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Boarding @ Home: Day 114/84: Covid19 Self-Testing @ NGH + Fall of the Bastille

Straightforward PreOp Self-Test … once you got the appointment! We knew it was a sine qua non that I needed a Covid19 Test before I could go to 3 Shires Hospital on Thursday but had to hustle to get the call that set the drive-through appointment at NGH. Now I'll hear by phone in 24 hours if it's positive but nothing if it's negative … and the attendant collecting the swab from me wished me a 'successful procedure' … as I drove away which was nice. My swab now heads to Northampton General's own in house laboratory that identifies patients with COVID-19 in under four hours. It's feasible thanks to the microbiology team which has installed a new Luminex Aries® Molecular Diagnostic Platform to do the tests. It apparently enables staff to target a gene unique to the COVID-19 virus using a single swab that looks for virus particles where they are most likely to be found i.e. high up in the nostrils and at the back of the throat.
July 14th is synonymous with Bastille Day 1789. You can celebrate it across the globe wherever there's a French presence but Guadeloupe, French Polynesia or New Orleans in Louisiana are all likely to be intriguing. Polynesian Tahiti sees 'National Day' as Bastille Day is known in the islands fall amid its own weeks long Heiva i Tahiti Festival, a cultural showcase that kicks off with the June 29 celebration of French Polynesia’s autonomy! It’s a fitting celebration for a holiday that honours freedom and liberty following missionary rule which frustrated many traditional cultural practices. But the French helped usher in a resurgence of traditional dance forms and many of Heiva i Tahiti’s highlights, beauty pageants, food tastings, a handicraft market, and competitions in stone weight lifting and coconut cracking, all take place at Papeete’s To’ata Square and in its open-air amphitheater. Canoe races, fire walking, and re-enactments of ancient Polynesian ceremonies are also held throughout the Islands. July 14, when it is reached, is marked with a military parade followed by a Reception in the residential gardens of the French Republic High Commissioner. Almost everywhere it's fireworks and grand military parades. And it still marks the anniversary of the storming of La Bastille, that grand fortress infamous for holding political prisoners which is now seen as the opening moment of the French Revolution in Paris - shown below!

Back in July of 1789 France had already experienced a rough summer that included food shortages, high taxes as a solution to King Louis XVI’s debts and the militarisation of Paris. Sensing distress, the King had earlier called upon the Estates-General — an assembly that hadn’t met in more than a century — to deliver a new tax plan. The response from the Third Estate, the non-noble/non-clergy portion of the Assembly, was to break from the clergy and nobility and demand a written Constitution for France. Their Proclamation would form the National Assembly by late June but when weeks later the King removed a popular Finance Minister, Jacques Necker, it was feared that King Louis XVI was attempting to quash any political revolution. Tempers reached boiling point. That fear culminated on July 14 in a march to the Hôtel des Invalides to loot firearms and cannons and the far more famous storming of the Bastille for proper ammunition. It was a hunt there for gunpowder — not the hope of freeing prisoners — that was the main motivation. The freeing of the few prisoners that remained at the Bastille occurred but a deadly battle took place and the brutal beheading of the prison Governor and his Officers were a side effect of chaotic uprising rather than its intent. It didn’t take long, however, for the symbolism of the Bastille to change.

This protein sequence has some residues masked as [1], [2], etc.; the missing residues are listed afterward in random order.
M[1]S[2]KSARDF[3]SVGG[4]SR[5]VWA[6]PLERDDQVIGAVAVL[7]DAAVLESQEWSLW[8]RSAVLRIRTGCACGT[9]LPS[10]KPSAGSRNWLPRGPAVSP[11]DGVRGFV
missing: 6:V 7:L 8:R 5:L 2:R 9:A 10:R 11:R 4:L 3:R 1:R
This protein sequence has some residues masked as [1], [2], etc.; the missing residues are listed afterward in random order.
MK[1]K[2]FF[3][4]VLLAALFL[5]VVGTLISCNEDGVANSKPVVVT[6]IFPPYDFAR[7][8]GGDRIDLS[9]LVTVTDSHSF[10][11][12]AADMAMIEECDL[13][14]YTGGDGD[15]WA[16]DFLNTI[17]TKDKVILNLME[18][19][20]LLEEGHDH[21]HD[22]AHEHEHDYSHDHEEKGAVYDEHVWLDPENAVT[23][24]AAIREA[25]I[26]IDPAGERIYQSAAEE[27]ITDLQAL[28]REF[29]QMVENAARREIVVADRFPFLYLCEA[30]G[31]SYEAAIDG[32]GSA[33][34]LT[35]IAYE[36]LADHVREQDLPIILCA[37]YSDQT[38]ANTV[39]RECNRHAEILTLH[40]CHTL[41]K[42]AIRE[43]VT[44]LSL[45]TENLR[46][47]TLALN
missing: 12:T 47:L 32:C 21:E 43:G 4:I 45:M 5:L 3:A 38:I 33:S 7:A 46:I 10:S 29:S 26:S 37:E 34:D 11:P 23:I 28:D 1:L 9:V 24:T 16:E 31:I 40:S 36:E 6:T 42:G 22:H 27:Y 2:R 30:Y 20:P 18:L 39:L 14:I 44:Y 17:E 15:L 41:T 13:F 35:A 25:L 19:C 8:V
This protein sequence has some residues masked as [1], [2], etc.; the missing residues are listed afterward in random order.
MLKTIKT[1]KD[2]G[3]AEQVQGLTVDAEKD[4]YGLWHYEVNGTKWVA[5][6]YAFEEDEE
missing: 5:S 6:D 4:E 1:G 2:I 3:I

Somewhat famously, Louis XVI asked a French Duke that evening if the storming of Bastille was a revolt, with the Duke replying “No, sire, a revolution.” At first the Royal response was an attempt to compromise; the King arrived in Paris from Versailles to declare his support of the revolution and don the tricolor cockade. That bolstered the Revolution’s political meaning and the idea that storming of the Bastille was a demonstration against political tyranny rather than a violent event. Feudalism was abolished that August.[But not in Scotland until November 28th 2004!]

A year later, France would host the Fête de la Fédération on July 14 [pictured above] to celebrate the France’s constitutional monarchy and to honour its newfound unity. That unity didn’t last long and the revolution eventually devolved into the Reign of Terror.

Published Date: July 14th 2020

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